Saturday, December 03, 2005

Once More Unto the Information Battlespace

The Washington Post today reports on the U.S. military admission that it paid to have propaganda pieces appear in Iraqi media, without revealing their source. This is bad and dumb in more than just the obvious ways.

Here's how the Post summarized the issue:

In a statement, the command said the program included efforts, "customary in Iraq," to purchase advertising and place clearly labeled opinion pieces in Iraqi newspapers. But the statement suggested that the "information operations" program may have veered into a gray area where government contractors paid to have articles placed in Iraqi newspapers without explaining that the material came from the U.S. military and that Iraqi journalists were paid to write positive accounts.

"Serious allegations have been raised that suggest the process may be functioning in a manner different than is intended or appropriate," the statement said. Commanders are "reviewing these allegations and will investigate any improprieties," it said.
The Post's implication and interpretation (which I'm guessing is at least not contradicted by whatever background briefings they were given) is that the MNF-Iraq statement says that paying to place articles in Iraqi newspapers without explaining the source, and paying Iraqi journalists to write positive accounts are operational developments "in a manner different than is intended or appropriate" and that it is these two allegations that will be investigated as possible "improprieties."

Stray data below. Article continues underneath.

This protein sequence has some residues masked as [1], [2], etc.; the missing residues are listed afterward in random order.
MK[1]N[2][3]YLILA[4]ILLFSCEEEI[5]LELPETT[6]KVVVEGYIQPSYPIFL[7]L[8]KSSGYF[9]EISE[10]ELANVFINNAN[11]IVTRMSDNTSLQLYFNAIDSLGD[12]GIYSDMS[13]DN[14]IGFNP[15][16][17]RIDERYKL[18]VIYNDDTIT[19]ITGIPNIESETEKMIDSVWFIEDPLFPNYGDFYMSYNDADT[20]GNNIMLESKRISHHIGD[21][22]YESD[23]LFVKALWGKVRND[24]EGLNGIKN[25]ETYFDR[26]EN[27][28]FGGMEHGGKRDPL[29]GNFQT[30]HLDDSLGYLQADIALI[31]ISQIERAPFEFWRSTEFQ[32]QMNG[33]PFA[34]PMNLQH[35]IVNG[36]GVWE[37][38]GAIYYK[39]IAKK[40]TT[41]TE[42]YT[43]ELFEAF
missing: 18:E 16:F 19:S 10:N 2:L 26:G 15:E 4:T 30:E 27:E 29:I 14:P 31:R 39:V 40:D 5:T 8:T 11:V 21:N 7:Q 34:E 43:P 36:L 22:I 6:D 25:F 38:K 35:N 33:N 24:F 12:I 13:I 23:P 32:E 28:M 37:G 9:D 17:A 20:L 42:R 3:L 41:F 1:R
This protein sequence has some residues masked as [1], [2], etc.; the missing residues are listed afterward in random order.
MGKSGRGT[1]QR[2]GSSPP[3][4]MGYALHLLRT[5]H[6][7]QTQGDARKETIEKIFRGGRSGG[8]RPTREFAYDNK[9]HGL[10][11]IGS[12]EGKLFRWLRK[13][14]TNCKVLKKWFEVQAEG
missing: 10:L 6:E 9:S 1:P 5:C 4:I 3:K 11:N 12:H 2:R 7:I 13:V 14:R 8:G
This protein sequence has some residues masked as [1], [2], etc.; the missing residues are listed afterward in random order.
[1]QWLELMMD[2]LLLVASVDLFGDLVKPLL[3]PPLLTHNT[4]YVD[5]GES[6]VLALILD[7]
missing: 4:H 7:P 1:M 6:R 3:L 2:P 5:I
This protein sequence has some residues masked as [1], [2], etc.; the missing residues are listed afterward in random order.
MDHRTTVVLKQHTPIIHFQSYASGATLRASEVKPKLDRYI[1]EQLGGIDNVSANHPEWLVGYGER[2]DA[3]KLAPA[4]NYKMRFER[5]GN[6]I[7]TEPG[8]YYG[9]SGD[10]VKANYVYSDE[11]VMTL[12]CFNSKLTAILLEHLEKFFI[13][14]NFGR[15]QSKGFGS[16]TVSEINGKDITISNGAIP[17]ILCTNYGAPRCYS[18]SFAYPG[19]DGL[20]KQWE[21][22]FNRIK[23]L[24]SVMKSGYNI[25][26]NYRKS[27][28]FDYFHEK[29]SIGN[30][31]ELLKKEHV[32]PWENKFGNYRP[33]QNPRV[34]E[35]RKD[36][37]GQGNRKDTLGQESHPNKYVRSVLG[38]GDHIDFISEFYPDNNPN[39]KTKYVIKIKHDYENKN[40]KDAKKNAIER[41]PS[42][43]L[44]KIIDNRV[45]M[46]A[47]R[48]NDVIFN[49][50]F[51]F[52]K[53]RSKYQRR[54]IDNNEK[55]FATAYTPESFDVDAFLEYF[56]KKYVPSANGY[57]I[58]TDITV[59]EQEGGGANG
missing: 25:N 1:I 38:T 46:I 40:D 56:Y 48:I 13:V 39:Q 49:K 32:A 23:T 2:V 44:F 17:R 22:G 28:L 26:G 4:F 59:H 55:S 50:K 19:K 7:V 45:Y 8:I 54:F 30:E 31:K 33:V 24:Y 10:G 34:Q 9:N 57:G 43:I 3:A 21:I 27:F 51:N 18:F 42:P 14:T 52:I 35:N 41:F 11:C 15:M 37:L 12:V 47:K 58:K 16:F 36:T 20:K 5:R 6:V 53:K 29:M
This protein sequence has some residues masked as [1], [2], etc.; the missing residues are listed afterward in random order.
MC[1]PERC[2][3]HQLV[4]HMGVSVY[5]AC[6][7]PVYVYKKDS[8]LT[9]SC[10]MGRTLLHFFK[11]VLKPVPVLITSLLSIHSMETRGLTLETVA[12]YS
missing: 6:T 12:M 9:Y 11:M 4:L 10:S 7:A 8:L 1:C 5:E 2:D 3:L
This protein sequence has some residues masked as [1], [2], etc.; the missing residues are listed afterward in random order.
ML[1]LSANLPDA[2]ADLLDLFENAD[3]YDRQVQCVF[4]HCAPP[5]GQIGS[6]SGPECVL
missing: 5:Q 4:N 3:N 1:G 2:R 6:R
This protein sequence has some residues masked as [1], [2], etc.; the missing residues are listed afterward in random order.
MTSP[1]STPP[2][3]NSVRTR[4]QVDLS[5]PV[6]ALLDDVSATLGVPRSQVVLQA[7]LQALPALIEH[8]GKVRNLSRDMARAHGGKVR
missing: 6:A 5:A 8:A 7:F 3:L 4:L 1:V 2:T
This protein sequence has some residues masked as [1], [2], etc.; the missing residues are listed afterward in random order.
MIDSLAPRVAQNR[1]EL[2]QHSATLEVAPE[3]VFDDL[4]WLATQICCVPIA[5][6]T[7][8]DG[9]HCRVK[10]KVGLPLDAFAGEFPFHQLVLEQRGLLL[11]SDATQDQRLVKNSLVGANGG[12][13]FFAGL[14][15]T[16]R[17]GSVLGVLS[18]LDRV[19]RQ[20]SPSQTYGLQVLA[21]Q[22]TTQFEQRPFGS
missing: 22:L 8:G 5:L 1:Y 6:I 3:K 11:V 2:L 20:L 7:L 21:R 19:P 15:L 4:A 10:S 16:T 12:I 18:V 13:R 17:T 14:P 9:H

But that's not what the actual MNF-Iraq news release says. Here's the relevant excerpt:

As part of our operations, we have offered articles for publication to Iraqi newspapers, and in some cases articles have been accepted and published as a function of buying advertising and opinion/editorial space, as is customary in Iraq. Third parties have been employed in an effort to mitigate the risk to publishers. The procedures for doing so undergo policy and legal review to ensure compliance with the law and regulations.

Serious allegations have been raised that suggest the process may be functioning in a manner different than is intended or appropriate.
In other words, the MNF-Iraq release defends precisely the policies the Post says MNF-Iraq will be investigating. "Buying...opinion/editorial space" is "customary." Paying a middleman in order to conceal the material's source (from at least its readers and possibly even from its publishers) is "an effort to mitigate the risk to publishers [through]...procedures...[that] undergo policy and legal review to ensure compliance with the law and regulations."

What's unclear is which allegations remain that the process might be "different than is intended or appropriate" -- given that the allegations were made about a process that MNF-Iraq is now claiming were "customary," and in "compliance with the law and regulations"!

The release defends the military's practice of subverting the free marketplace of ideas, and duping Iraqi readers, with the following explanations: